Asset-backed securities market to slow

Source:Reuters Published: 2018/1/8 17:28:39

Consumer loan securitization boom stalled as China targets leverage


Photo: VCG

A boom in asset-backed securities issued by micro-lenders aiming to expand in China's fast-growing online credit market looks set to slow this year amid growing regulatory scrutiny.

Micro-lenders have raised billions of dollars packaging consumer loans into securities for sale to institutional investors on China's nascent market for asset-backed securities in order to rapidly expand their loan books.

Many of China's largest internet and technology companies have issued securities backed by micro-loans. Ant Financial Services Group, an affiliate of Chinese e-commerce giant Alibaba Group Holding, currently dominates the market. And the finance arms of JD.com Inc, Baidu Inc, VIPShop Holdings and Xiaomi Technology have also raised funds through the products.

But the market for the securities is set to slow this year, industry sources say, as regulators target lenders' high debt levels and limited asset disclosure.

Rules announced on December 1 limited the amount of lending backed by the products the companies can make. They were also required to consolidate them on their balance sheets.

China's exchanges and the National Association of Financial Market Institutional Investors (NAFMII) have suspended the issuance of securities backed by consumer loans by internet-based micro-lenders, said Guo Yonggang, general manager of the structured financing department at Golden Credit Rating International Co.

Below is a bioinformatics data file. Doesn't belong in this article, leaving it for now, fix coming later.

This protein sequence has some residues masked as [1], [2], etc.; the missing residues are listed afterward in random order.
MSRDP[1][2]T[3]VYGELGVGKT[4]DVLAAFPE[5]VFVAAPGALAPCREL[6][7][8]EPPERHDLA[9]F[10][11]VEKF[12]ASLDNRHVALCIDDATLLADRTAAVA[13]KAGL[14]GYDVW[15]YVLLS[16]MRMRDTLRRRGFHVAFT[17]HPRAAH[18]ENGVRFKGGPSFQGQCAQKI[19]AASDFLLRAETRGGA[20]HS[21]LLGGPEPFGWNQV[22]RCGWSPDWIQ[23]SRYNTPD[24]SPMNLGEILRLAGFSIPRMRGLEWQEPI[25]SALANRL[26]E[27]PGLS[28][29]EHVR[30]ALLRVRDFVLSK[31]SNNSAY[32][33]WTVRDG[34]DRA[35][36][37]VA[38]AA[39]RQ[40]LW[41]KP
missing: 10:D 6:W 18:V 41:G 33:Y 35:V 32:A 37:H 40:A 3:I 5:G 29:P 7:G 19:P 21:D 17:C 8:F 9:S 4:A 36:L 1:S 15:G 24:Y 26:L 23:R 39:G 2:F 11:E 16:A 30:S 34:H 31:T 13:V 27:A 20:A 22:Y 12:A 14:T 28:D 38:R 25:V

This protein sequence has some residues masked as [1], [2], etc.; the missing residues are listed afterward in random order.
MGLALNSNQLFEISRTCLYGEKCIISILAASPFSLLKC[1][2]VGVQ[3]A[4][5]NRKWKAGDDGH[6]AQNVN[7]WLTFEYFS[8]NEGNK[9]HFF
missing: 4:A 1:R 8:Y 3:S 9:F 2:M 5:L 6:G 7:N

NAFMII last week amended its disclosure requirements for consumer loan securities to reflect the central bank's higher transparency standards.

The volume of securities backed by consumer loans has surged more than 35 times in the last two years, with the proceeds used to finance loans for individuals looking to buy the latest iPhone or to finance overseas holidays.

About 489.4 billion yuan ($75.36 billion) of the securities were issued in 2017, compared with 98.9 billion yuan in 2016, according to China Securitization Analytics.

Repackaging the loans as asset-backed securities has allowed lenders to transfer the loans off their balance sheets, bypassing government rules that stipulate how much they can lend in proportion to their equity capital.

Largest issuer

Ant Financial is the largest issuer of consumer loan securities, accounting for 60 percent of all issuances in 2017, according to Reuters' calculations based on data from China Securitization Analytics.

Its two Chongqing-based micro-loan companies in Southwest China had a total net capital of 10.6 billion yuan, but had issued 265.1 billion yuan in loans by the end of June 2017, according to CIB Research, a unit of Industrial Bank Co.

Outstanding loan securities issued by the two units have exceeded 250 billion yuan, it said.

"The ratio of total financing to total capital is far beyond the 2.3-times leverage requirement set by the Chongqing banking regulator," CIB Research noted in a December report.